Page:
The study was titled “Cognitive Function and Oral Perception in Independently-Living Octogenarians” and was presented to the March 20 meeting of the American Association of Dental Research meeting by reseachers from Osaka University in Japan.  It involved over 950 eighty year old participants who were, as the study title suggests, living independently.  They looked at the possibility that cognitive function could be associated with oral perception.  They basically had the study participants identify six different objects with their tongue and palate.  They also evaluated taste perception through a gustatory test that used sweet, sour, salty and bitter water solutions.

Study Results

This interesting study revealed that the oral perception testing scores were definitely positively associated with the number of teeth still retained by the participant.  They found that the older adults with the greater number of teeth were able to perform significantly better when identifying the objects in the study. Additionally, another interesting fact surfaced…when it came to the participants recognizing tastes, it was noted that the male participants recognized the tastes significantly better than the female participants.

The findings of this study adds new evidence to the findings of another study published in December 2013 issue of the Journal of the American Dental Association.  That particular study was done by scientists at North Carolina at Chapel Hill and they found that participants having fewer teeth or who were toothless had lower scores on the cognitive testing they did when these scores were compared to those participants who had more teeth.  The results of these two studies suggests that participants having more of their natural teeth faired better on oral perception testing.

Your Takeway

You may be thinking that you’re not an “octogenarian” right now so why do you care about these study findings…but someday you will be old and could suffer from some of the maladies that you see older adults dealing with all around you.  Taking care of your teeth and oral health and that of your family members needs to begin as early in life as possible so that you can achieve and maintain the best oral health possible for continued good overall health as you age.  Your Periodontist on Long Island can help to identify and treat gum disease in any member of your family.  Call Dr. Scharf at (631) 661-6633 or pay him a visit on the web at http://drscharf.com and he will tell you how he can treat gum disease with a laser instead of a scalpel.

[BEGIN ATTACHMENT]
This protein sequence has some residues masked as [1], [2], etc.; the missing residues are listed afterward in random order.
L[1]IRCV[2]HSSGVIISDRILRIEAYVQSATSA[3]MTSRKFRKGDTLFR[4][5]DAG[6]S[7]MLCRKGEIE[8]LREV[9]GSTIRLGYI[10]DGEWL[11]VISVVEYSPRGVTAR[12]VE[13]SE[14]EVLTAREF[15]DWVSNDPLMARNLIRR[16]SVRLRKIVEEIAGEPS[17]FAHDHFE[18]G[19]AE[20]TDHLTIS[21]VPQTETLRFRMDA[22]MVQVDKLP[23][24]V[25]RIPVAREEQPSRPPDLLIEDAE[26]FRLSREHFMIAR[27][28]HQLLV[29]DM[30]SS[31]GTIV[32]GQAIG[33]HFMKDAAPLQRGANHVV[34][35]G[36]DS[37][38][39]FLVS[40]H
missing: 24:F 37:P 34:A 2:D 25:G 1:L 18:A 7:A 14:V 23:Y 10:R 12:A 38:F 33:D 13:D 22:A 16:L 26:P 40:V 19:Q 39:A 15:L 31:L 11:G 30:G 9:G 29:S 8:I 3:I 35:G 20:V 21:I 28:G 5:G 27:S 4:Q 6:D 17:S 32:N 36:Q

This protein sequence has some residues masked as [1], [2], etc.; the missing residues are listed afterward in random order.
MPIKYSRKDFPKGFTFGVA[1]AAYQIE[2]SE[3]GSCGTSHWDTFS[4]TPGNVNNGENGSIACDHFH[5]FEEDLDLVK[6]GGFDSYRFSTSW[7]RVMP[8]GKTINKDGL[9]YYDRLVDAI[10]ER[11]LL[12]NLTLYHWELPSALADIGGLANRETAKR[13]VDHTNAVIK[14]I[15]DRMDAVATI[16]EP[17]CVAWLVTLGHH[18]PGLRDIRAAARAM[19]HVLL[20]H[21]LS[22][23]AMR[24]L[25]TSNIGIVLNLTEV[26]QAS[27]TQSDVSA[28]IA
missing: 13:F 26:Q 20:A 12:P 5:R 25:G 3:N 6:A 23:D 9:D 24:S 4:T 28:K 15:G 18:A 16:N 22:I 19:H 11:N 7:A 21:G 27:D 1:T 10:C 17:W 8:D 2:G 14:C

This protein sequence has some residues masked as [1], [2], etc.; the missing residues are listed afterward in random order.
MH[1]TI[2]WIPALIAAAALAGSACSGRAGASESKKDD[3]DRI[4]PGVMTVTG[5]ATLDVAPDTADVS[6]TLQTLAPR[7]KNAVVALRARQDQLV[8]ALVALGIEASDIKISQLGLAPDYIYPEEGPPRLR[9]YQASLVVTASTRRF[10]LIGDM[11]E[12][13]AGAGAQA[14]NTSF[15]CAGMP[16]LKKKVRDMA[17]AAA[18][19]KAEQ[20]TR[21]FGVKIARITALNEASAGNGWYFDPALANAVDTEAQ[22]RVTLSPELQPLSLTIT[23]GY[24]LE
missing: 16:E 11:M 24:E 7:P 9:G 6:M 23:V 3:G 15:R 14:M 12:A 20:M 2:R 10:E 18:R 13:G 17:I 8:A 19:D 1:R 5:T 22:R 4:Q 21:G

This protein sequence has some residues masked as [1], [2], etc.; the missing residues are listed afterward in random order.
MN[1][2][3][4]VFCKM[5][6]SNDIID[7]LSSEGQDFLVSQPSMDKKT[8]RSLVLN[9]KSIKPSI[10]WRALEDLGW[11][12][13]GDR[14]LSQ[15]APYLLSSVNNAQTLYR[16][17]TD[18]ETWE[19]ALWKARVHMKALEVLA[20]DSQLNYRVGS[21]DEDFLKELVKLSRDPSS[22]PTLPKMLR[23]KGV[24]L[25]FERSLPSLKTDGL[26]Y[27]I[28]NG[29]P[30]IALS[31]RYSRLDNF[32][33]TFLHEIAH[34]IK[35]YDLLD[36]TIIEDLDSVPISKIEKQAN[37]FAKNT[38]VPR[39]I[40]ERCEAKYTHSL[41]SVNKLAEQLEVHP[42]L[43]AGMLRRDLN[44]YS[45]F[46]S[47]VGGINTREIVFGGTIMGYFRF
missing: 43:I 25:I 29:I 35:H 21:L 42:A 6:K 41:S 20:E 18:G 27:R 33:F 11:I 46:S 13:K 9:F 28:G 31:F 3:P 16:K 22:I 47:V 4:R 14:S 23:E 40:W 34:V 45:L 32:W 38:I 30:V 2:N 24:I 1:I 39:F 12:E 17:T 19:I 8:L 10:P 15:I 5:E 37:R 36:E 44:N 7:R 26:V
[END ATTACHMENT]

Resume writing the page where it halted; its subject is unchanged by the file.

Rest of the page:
Can Mother’s Saliva Predict Early Childhood Caries?

Do you have untreated tooth decay or dental caries?  Do other members of your family suffer from untreated tooth decay?  Have you ever wondered about the familial association or connection with tooth decay?  Well, let me share with you some interesting information I learned from an article published in the Journal of Dental Research, March 2014, that discusses a relationship between a mother’s saliva and the oral health of her children.

The Study

The research was done by researchers from the University of California, San Francisco, the University of California, Los Angeles School of Dentitistry and the University of North Carolina at Chapel Hill School of Dentistry and they were looking for a piece of the solution to break the “intergenerational chain of oral health disadvantage”.  First of all, the intergenerational relationship that exists between the oral health of parents and their children is one that is long established in the dental and medical community.  This study examined the association between the bacterial makeup of a parent’s mouth and that of their children.  Research into this area has resulted in connections between higher levels of salivary mutans streptococci (MS) in mothers and their children.  The researchers suspected that higher maternal levels of MS and lactobacilli (LB) could be connected to an increase in the presence of caries in their children.

Study Parameters

The group of researchers looked at a cohort that included low-income Hispanic women registered as patients at a health center near the U.S.-Mexico border.  The study participants lived in a community without fluoridated water and were in their second trimester of pregnancy.  The study participants were aged 18 to 33 years with a stable address.  The study required participants to provide saliva samples prior to the birth, to respond to questionnaires, dental assessments and saliva collection at four, nine, twelve, eighteen, twenty-four and thirty-six months after the birth of the child.